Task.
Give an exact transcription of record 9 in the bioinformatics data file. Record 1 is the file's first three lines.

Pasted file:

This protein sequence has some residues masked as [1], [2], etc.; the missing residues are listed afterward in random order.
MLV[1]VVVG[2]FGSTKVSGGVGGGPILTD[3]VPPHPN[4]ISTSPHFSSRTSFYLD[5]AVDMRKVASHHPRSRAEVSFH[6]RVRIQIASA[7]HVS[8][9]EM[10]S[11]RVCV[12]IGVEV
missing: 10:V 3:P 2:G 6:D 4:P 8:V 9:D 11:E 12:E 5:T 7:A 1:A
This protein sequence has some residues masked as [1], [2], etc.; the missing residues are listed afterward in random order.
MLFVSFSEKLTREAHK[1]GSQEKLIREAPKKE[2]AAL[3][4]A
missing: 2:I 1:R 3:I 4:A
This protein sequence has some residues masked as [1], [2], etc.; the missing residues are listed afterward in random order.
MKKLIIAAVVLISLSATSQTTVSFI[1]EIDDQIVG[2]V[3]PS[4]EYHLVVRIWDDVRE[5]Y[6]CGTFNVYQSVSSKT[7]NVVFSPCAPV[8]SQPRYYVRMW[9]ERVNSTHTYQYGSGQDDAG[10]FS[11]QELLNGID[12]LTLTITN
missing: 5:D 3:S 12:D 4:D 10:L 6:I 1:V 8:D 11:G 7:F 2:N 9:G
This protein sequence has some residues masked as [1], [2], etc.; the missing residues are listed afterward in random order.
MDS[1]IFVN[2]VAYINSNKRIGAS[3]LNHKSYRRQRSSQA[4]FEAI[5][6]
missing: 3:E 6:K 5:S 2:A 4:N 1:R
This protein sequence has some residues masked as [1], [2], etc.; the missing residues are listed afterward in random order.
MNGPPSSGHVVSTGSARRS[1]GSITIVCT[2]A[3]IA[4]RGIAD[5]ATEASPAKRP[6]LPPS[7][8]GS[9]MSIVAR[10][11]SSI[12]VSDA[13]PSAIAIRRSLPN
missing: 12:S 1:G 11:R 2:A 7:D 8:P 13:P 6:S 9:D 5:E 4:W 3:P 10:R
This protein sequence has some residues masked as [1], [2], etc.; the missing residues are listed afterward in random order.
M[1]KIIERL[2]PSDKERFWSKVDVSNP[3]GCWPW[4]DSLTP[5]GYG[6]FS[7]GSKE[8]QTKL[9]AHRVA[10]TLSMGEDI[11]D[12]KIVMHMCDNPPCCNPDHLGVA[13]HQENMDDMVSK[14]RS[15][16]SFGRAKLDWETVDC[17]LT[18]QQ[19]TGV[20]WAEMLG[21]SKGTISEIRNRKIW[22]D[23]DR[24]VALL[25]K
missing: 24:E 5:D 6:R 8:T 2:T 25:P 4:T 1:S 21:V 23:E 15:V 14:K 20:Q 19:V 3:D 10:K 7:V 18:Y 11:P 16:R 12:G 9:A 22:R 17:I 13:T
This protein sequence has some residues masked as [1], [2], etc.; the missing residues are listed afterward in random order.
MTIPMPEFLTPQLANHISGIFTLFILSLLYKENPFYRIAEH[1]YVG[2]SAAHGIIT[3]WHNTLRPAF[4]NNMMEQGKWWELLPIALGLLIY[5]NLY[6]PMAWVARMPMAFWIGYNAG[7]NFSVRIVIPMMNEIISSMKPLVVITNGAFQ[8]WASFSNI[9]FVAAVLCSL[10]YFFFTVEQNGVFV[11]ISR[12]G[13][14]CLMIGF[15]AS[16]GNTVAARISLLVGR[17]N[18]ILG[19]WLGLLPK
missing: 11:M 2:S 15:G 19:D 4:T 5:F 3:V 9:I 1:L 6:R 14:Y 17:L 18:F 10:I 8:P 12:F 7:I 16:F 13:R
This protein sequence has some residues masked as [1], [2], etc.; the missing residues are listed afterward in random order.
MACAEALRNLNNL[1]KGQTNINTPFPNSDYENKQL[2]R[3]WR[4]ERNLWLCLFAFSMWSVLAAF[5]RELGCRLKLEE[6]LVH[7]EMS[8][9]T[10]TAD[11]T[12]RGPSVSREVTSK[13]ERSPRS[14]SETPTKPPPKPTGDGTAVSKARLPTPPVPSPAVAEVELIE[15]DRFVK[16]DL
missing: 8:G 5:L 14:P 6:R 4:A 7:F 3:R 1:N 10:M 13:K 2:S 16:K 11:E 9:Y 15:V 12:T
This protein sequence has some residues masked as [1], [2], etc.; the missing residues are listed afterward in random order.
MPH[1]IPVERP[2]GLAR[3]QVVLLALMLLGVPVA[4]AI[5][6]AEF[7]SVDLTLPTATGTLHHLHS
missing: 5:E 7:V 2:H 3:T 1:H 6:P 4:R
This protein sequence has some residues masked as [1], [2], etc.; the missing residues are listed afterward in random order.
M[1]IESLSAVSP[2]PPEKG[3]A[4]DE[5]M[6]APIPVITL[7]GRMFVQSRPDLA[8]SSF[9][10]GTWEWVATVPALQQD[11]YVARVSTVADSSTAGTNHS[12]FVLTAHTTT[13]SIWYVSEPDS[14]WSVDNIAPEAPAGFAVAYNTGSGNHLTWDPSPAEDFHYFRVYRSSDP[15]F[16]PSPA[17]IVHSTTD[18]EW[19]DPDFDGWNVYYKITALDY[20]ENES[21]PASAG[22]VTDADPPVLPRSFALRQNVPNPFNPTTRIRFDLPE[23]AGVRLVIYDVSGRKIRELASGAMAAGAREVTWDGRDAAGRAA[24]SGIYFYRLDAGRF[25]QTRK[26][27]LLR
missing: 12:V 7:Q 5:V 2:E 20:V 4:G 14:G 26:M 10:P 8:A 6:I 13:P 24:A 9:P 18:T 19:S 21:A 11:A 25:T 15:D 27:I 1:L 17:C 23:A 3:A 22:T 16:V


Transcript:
This protein sequence has some residues masked as [1], [2], etc.; the missing residues are listed afterward in random order.
MPH[1]IPVERP[2]GLAR[3]QVVLLALMLLGVPVA[4]AI[5][6]AEF[7]SVDLTLPTATGTLHHLHS
missing: 5:E 7:V 2:H 3:T 1:H 6:P 4:R